Emulsified Oil Filtration
A. Definition of Terms
1. Emulsified Oil
An oil in water emulsion is defined as a colloidal suspension of
a liquid within another liquid. A colloidal suspension is a concentration
of particles or droplets
homogeneously dispersed through the carrier liquid (water). This occurs
when the oil droplets are reduced in size to 20 microns in diameter
At this size, the oil’s normal electrical repulsion of the
water molecule is overcome due to it’s minute size.
Oil in water emulsions may contain a variety of oil types and concentrations,
as well as various types of solids contaminants. The oil in water emulsion
is maintained through mechanical and/or chemical means.
2. Free Oil
Free oil are those droplets that are larger than 20 microns in diameter.
They display a distinct phase difference and float in water in accordance
B. Emulsions are created in two ways:
1. Mechanical emulsions: In mechanical emulsions, a common method of creating
the emulsion is by violent mixing or shearing of the oil droplet in the waste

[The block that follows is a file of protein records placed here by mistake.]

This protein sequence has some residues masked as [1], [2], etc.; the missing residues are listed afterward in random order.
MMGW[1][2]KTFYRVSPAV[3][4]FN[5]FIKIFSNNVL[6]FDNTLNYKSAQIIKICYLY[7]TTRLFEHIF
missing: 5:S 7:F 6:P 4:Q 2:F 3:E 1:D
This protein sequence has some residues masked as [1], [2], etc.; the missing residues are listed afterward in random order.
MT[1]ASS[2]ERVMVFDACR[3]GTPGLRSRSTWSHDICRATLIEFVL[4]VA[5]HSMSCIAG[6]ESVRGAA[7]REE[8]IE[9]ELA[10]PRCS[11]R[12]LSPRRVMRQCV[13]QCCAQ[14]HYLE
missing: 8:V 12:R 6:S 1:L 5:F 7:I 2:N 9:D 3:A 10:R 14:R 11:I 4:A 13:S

stream with a high shear transfer pump, vigorous mixer, pressure washer or
other device that might disperse the oil droplets into minute droplets. Given
enough time, the mechanical emulsion may break without any treatment. But with
most processes and manufacturing time frames, this may be too long for practical
2. Chemical emulsions: Chemical emulsions are created when a surface-active
chemical or chemicals are used, such as alkaline cleaners containing surfactants,
soaps and detergents having ionic or non-ionic characteristics. These chemicals
interfere with the natural coalescing of oil droplets and generally creates
a permanently stabilized emulsion with little chance of breaking by itself.